Check out Zadie Smith's long, smart essay on Forster in the current New York Review of Books. Here's the second paragraph, which reflects the tone throughout:
Still, like all notable English novelists, he was a tricky bugger. He made a faith of personal sincerity and a career of disingenuousness. He was an Edwardian among Modernists, and yet—in matters of pacifism, class, education, and race—a progressive among conservatives. Suburban and parochial, his vistas stretched far into the East. A passionate defender of "Love, the beloved republic," he nevertheless persisted in keeping his own loves secret, long after the laws that had prohibited honesty were gone. Between the bold and the tame, the brave and the cowardly, the engaged and the complacent, Forster walked the middling line.
Smith's theme of Forster's middlebrow stature is a constant in this review of a collection of his BBC talks just published by the University of Missouri Press. She quotes his letter about Flaubert with its not so odd verb from a century ago, then she repeats it:
All I write is, to me, sentimental. A book which doesn't leave people either happier or better than it found them, which doesn't add some permanent treasure to the world, isn't worth doing.... This is my "theory," and I maintain it's sentimental—at all events it isn't Flaubert's. How can he fag himself to write "Un Coeur Simple"?
To his detractors, the small, mild oeuvre of E.M. Forster is proof that when it comes to aesthetics, one had really better be fagged: the zeal of the fanatic is what's required. "E.M. Forster never gets any further than warming the teapot," thought Katherine Mansfield, a fanatic if ever there was one.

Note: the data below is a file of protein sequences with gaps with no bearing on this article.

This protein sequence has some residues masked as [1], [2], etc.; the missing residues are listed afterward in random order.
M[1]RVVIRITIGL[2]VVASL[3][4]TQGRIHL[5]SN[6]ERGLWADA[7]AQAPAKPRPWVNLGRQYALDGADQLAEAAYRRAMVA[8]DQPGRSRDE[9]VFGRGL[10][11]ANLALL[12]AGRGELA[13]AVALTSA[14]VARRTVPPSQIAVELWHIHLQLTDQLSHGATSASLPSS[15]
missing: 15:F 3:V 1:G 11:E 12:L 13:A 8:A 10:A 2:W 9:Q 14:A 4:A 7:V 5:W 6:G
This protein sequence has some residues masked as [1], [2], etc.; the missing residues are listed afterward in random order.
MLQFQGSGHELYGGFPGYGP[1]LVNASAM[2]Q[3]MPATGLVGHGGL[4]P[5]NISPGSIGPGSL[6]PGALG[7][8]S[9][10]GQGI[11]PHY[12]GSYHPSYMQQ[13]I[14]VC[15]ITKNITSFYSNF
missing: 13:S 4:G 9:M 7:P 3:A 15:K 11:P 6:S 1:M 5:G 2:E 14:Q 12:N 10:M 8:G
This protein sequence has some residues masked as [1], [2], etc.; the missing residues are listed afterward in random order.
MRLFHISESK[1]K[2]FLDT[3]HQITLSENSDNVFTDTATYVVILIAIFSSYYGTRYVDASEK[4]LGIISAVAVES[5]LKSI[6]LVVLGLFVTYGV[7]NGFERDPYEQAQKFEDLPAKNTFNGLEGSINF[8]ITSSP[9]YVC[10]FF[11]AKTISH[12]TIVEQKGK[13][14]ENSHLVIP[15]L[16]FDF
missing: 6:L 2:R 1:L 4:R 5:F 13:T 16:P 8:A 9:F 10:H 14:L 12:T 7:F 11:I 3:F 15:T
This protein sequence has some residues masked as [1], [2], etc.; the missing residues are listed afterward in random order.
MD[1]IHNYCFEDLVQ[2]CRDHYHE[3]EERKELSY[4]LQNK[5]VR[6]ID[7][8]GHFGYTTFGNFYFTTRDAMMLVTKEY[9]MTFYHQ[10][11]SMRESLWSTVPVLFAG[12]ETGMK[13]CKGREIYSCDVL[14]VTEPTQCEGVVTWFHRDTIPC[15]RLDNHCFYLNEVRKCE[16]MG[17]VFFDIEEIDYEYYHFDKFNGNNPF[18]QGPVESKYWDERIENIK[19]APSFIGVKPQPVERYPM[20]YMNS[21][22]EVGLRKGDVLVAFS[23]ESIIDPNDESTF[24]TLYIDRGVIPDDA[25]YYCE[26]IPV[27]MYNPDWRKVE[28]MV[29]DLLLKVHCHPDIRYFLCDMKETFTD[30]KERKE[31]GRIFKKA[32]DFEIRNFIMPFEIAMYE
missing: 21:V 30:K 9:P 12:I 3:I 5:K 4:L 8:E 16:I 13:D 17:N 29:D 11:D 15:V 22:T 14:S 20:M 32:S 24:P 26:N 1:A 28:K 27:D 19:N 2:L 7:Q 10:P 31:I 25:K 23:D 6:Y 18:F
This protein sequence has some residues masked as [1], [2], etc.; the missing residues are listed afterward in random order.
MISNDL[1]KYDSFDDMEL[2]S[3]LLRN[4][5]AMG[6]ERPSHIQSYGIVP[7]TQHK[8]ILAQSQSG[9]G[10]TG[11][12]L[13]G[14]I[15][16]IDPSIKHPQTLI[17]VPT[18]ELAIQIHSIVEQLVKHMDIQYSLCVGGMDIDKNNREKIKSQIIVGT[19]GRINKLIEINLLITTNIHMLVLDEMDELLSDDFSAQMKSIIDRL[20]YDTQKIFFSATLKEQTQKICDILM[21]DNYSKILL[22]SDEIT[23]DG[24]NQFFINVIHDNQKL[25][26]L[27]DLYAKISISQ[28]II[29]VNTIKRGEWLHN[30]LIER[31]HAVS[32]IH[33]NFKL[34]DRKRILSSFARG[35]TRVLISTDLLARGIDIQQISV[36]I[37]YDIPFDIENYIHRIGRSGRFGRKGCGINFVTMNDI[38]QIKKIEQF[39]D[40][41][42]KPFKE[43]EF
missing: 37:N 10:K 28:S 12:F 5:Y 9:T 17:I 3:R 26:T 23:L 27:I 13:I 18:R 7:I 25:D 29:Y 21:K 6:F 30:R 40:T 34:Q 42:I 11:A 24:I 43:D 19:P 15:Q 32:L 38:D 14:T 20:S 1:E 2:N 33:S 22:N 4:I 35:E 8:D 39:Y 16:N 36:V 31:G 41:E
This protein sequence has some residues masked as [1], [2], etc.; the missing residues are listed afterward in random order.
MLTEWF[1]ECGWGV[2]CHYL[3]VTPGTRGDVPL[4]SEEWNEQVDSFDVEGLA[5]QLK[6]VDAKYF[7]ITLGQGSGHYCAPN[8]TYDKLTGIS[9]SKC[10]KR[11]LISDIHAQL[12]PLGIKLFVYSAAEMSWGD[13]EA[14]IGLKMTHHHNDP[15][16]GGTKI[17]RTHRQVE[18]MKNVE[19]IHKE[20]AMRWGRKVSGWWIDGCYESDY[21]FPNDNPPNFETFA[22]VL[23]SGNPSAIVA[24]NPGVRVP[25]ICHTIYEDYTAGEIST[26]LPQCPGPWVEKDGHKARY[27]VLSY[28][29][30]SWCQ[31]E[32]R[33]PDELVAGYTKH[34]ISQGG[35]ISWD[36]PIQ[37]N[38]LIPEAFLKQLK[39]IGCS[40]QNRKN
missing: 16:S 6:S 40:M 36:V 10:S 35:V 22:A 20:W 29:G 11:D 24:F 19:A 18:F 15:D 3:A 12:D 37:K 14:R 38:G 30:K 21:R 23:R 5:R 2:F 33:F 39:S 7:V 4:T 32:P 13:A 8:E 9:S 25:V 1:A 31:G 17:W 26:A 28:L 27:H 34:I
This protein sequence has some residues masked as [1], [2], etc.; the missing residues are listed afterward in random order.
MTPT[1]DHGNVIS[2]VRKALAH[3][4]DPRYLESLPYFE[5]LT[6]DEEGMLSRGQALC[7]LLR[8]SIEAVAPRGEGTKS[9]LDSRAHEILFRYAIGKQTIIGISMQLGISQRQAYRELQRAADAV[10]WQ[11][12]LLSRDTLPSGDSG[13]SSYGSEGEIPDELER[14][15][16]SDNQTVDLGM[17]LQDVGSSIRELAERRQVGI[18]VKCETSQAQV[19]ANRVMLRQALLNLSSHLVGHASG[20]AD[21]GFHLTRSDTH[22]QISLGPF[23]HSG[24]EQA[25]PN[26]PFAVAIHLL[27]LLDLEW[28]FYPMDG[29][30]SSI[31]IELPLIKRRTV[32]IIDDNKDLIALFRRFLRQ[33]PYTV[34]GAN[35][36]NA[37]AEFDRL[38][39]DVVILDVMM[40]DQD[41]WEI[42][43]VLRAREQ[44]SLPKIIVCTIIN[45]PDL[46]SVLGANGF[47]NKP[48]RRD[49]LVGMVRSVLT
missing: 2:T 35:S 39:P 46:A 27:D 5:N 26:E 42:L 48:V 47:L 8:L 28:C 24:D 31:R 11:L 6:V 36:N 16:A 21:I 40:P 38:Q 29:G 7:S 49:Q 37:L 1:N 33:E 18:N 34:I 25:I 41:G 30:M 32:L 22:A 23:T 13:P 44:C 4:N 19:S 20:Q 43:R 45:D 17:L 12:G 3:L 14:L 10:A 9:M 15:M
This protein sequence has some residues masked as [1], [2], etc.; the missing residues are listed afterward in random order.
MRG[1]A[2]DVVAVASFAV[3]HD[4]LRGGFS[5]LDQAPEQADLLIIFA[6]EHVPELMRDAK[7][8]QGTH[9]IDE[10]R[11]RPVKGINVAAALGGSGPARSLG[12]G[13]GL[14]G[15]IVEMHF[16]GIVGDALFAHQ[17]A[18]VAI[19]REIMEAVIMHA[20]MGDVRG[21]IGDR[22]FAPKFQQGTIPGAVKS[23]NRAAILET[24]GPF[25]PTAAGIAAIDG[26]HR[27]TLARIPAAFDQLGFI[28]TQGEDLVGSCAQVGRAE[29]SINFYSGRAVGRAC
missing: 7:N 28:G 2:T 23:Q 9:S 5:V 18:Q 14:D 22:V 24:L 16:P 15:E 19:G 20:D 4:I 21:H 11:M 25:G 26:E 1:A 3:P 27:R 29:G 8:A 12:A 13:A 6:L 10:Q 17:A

Although Smith never hints why, if he was so middling, she wanted to model her recent novel On Beauty on his Howard's End, she does affirm his central course:
Forster's novels are full of people who'd think twice before borrowing a Forster novel from the library. Well—they'd want to know—is it worth the bother or not? Neither intellectuals nor philistines, they are the kind to "know what they like" and have the "courage of their convictions," though their convictions are not entirely their own and their courage mostly fear. They are capable of cruelty born of laziness, but also of an unexpected spiritual greatness, born of love. The right book at the right moment might change everything for them (Forster only gave the credence of certainty to love). It's worth thinking of these cautious English souls, with their various potential for greatness and shabbiness, love and spite, as Forster's radio audience: it makes his approach comprehensible.
Think of Maurice Hall and Alec Scudder, settled by their Bakelite radio waiting for the latest installment of Some Books. Maurice, thanks to his superior education, catches the literary references but, in his suburban slowness, misses much of the spirit. Alec, not having read Wordsworth, yet grasps the soul of that poet as he listens to Forster recount a visit to the Lake District, Wordsworth country:
Grey sheets of rain trailed in front of the mountains, waterfalls slid down them and shone in the sun, and the sky was always sending shafts of light into the valleys.
Early on, Forster voiced his determination to plow the middle course:
I've had nice letters from people regretting that my talks are above them, and others equally nice regretting that they are below; so hadn't I better pursue the even tenor of my way?
Well, hadn't he?